Funded through the Maternal Child Health Bureau at the Health Resources and Services Administration in the Department of Health and Human Services and administered by the Association of University Centers on Disabilities, the Leadership Education in Neurodevelopmental and Related Disabilities (LEND) grants provide interdisciplinary training to enhance the clinical expertise and leadership skills of professionals dedicated to caring for children with neurodevelopmental and other related disabilities and special health care needs. The Combating Autism Act of 2006 Public Law 109-416 brought additional funds to the LEND program to promote education, early detection, and intervention in autism and related developmental disabilities.
LEND embodied values I had promoted throughout my career: multidisciplinary teamwork, parent engagement, community-based programs, and the need to build both awareness and expertise. I was recruited to CHOP just as a new emphasis on (and funding for) autism was helping to re-shape LEND. This gave me the opportunity to shape new programs of training and research from the ground up (to my knowledge, all of the programs I initiated within LEND continue to thrive). I served as Autism Training Director for the LEND program for graduate and post-graduate level fellows from Audiology, Dentistry, Developmental and Behavioral Pediatrics, Family Fellowship, Genetic Counseling, Health Care Administration, Nursing, Nutrition, Occupational Therapy, Physical Therapy, Psychology, Social Work, Special Education, and Speech-Language Pathology.
Leadership and Education in Neurodevelopmental and Related Disabilities
The multidisciplinary approach was central to the ASD LEND Training Clinic I created within the Regional Autism Center (RAC) at CHOP, in collaboration with Dr Susan Levy. The Training Clinic was a multidisciplinary assessment team for young children referred for an ASD diagnosis, operating one day each week for 11 months of the LEND annual cycle. Over the LEND year, ASD LEND Fellows assumed more and more responsibility for all aspects of assessment: within 6 months, they were responsible for assessment, report-writing, and family feedback for one case, and by the end of the year assumed this responsibility for up to 3 cases each week. The weekly clinic helped to reduce the waiting list for assessments at RAC (as long as 18 months prior to my tenure) and provided an opportunity for other LEND trainees to observe diagnostic assessments from start to finish.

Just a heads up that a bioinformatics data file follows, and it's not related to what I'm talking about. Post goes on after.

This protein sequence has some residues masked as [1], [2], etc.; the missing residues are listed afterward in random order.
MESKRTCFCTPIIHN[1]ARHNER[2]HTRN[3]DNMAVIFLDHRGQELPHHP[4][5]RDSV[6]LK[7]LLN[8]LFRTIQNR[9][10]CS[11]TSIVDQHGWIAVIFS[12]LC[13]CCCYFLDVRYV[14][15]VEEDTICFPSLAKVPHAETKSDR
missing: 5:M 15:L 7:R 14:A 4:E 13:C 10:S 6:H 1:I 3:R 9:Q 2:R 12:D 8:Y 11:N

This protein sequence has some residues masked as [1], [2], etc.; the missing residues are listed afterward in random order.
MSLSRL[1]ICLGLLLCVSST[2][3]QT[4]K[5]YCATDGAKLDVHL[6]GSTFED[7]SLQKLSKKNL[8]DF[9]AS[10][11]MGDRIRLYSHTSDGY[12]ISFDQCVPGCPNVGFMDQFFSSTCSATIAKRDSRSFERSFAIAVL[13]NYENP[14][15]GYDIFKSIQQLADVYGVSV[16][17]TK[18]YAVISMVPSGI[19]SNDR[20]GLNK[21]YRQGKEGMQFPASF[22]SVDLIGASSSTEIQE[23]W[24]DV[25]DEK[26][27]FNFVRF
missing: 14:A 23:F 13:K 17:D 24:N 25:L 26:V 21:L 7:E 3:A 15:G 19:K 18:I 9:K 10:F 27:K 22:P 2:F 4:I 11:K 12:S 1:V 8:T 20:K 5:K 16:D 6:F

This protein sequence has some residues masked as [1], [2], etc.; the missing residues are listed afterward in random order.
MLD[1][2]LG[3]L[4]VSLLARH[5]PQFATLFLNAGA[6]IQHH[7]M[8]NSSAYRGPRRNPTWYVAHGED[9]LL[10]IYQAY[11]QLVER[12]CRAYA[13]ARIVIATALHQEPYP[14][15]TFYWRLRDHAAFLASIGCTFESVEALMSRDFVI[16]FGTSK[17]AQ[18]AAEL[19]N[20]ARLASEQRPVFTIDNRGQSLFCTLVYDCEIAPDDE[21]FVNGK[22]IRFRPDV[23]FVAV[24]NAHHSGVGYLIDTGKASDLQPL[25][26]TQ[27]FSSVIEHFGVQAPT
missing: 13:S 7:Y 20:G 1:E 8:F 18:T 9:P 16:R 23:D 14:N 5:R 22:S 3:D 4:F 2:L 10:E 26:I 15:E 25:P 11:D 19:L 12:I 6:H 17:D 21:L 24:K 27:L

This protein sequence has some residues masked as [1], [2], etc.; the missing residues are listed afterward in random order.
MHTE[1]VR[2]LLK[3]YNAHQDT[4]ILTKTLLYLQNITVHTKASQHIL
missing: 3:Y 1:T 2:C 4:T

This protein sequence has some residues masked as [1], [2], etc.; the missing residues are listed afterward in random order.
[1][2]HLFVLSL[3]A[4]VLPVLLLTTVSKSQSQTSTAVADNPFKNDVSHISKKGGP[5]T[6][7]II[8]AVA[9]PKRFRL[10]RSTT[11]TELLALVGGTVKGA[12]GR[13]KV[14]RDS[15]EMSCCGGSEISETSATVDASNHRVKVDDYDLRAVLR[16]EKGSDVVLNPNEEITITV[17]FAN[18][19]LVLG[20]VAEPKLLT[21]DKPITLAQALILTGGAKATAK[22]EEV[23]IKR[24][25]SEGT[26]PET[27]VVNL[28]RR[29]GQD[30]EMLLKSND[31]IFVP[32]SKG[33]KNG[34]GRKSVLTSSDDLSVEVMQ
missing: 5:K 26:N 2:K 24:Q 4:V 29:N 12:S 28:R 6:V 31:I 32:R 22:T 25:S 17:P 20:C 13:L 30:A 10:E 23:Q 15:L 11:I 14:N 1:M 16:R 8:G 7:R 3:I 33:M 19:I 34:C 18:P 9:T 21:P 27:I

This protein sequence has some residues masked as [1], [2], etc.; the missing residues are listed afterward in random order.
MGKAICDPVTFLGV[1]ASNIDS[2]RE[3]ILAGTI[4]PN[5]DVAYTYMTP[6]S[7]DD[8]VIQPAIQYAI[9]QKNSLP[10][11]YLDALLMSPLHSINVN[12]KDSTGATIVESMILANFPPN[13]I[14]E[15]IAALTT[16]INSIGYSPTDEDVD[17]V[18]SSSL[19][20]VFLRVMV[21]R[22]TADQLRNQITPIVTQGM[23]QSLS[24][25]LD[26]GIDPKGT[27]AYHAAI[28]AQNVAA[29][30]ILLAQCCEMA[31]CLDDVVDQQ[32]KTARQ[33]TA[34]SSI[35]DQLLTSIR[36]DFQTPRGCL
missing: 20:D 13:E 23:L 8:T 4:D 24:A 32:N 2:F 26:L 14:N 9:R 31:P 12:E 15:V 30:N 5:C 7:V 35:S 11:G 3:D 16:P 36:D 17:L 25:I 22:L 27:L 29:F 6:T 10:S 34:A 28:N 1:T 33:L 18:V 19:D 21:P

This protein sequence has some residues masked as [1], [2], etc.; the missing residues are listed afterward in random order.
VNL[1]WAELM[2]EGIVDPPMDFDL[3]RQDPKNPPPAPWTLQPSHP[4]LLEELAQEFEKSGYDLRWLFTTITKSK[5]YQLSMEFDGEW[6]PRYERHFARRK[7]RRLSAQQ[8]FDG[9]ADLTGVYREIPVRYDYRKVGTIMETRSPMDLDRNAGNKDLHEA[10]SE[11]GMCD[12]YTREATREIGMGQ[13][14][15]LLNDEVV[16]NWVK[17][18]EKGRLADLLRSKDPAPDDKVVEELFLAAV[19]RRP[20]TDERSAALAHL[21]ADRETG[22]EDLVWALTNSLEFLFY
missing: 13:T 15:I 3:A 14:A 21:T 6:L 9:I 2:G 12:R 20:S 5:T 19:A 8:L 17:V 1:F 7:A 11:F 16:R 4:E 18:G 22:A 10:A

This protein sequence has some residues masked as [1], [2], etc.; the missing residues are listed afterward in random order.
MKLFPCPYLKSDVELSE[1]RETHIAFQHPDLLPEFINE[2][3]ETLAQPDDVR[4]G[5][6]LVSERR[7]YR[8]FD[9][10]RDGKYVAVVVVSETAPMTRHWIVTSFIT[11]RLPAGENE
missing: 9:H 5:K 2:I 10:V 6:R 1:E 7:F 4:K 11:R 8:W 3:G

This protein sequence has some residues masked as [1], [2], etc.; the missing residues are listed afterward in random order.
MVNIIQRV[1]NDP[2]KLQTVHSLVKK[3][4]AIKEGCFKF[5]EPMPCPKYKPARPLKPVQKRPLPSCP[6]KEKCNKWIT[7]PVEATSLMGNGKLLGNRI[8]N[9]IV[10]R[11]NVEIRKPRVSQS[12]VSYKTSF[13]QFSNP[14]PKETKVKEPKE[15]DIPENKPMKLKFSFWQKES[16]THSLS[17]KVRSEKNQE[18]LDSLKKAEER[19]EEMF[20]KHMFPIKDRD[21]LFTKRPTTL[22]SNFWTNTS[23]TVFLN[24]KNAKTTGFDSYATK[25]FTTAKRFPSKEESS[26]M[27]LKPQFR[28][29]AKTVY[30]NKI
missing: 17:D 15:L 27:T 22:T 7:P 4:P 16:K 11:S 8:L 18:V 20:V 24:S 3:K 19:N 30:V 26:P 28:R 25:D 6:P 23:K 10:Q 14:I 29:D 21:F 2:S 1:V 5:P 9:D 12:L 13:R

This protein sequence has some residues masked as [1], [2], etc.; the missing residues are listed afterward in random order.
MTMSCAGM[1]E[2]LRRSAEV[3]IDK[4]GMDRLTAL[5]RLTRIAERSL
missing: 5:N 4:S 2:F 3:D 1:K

I created an intensive, Autism II cycle for 4 ASD LEND Fellows who focused their LEND experience on ASD to include: 45 hours of advanced training in assessment, intervention, research, and policy; Supervision from myself and from their discipline advisor for their work in the LEND ASD Training Clinic described earlier, and; Participation in the NextSteps workshops to prepare them to provide such training in the future (Doehring, 2011). Over the course of their LEND training, they gradually assumed a greater role until the final workshop during which they assumed full responsibility for delivering content and answering questions pertaining to their discipline. The development of this advanced training served as the base for the addition of a new position at CHOP, a specialized predoctoral psychology internship. This advanced training also served as the base for the creation of a new role for Practicing Nurse Practitioners (PNPs), who began to play a more active role in the diagnosis of ASD in certain types of cases (Ott, Levy, & Doehring, 2010).
A program to offer ASD screening within the Homeless Health Initiative. The Homeless Health Initiative (HHI) is a volunteer outreach program providing medical and dental services to children in area shelters and assist families in accessing important health care services including health insurance, primary care and specialty care. I created a program to offer ASD screening within HHI. LEND fellows participated in regular visits with of CHOP professionals in the homeless shelters of West Philadelphia. They conducted ASD screening for young children using the Modified Checklist for Autism in Toddlers (M-CHAT) and the Social Communication Questionnaire (SCQ).